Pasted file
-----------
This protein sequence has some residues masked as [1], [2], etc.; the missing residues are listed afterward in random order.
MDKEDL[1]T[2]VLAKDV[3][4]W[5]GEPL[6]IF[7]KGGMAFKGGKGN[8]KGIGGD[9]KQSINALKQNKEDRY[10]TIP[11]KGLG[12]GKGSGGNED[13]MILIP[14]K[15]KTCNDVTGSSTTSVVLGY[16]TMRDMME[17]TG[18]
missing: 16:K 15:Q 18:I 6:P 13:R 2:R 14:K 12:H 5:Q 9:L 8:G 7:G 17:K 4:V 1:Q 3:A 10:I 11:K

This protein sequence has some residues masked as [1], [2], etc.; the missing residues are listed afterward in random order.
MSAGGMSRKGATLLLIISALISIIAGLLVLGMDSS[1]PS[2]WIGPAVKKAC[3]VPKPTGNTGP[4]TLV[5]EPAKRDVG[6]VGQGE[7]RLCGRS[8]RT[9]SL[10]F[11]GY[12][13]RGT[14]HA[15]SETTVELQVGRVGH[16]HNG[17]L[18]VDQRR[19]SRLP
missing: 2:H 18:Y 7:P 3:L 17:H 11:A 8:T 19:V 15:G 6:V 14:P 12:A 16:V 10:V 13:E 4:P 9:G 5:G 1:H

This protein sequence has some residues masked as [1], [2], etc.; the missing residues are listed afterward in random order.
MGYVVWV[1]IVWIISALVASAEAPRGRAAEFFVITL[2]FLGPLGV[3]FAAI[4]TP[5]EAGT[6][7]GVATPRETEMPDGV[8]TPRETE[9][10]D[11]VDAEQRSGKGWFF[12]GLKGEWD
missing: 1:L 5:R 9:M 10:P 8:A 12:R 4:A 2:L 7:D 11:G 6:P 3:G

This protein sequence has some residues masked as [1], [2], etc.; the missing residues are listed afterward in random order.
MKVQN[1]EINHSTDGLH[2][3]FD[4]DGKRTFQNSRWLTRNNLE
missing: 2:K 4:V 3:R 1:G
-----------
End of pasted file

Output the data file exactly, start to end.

This protein sequence has some residues masked as [1], [2], etc.; the missing residues are listed afterward in random order.
MDKEDL[1]T[2]VLAKDV[3][4]W[5]GEPL[6]IF[7]KGGMAFKGGKGN[8]KGIGGD[9]KQSINALKQNKEDRY[10]TIP[11]KGLG[12]GKGSGGNED[13]MILIP[14]K[15]KTCNDVTGSSTTSVVLGY[16]TMRDMME[17]TG[18]
missing: 16:K 15:Q 18:I 6:P 13:R 2:R 14:K 12:H 5:Q 9:L 8:G 7:G 17:K 4:V 1:Q 3:A 10:I 11:K

This protein sequence has some residues masked as [1], [2], etc.; the missing residues are listed afterward in random order.
MSAGGMSRKGATLLLIISALISIIAGLLVLGMDSS[1]PS[2]WIGPAVKKAC[3]VPKPTGNTGP[4]TLV[5]EPAKRDVG[6]VGQGE[7]RLCGRS[8]RT[9]SL[10]F[11]GY[12][13]RGT[14]HA[15]SETTVELQVGRVGH[16]HNG[17]L[18]VDQRR[19]SRLP
missing: 2:H 18:Y 7:P 3:L 17:H 11:A 8:T 19:V 15:G 6:V 14:P 12:A 16:V 10:V 13:E 4:P 9:G 5:G 1:H

This protein sequence has some residues masked as [1], [2], etc.; the missing residues are listed afterward in random order.
MGYVVWV[1]IVWIISALVASAEAPRGRAAEFFVITL[2]FLGPLGV[3]FAAI[4]TP[5]EAGT[6][7]GVATPRETEMPDGV[8]TPRETE[9][10]D[11]VDAEQRSGKGWFF[12]GLKGEWD
missing: 1:L 5:R 9:M 10:P 8:A 12:R 4:A 2:L 7:D 11:G 6:P 3:G

This protein sequence has some residues masked as [1], [2], etc.; the missing residues are listed afterward in random order.
MKVQN[1]EINHSTDGLH[2][3]FD[4]DGKRTFQNSRWLTRNNLE
missing: 2:K 4:V 3:R 1:G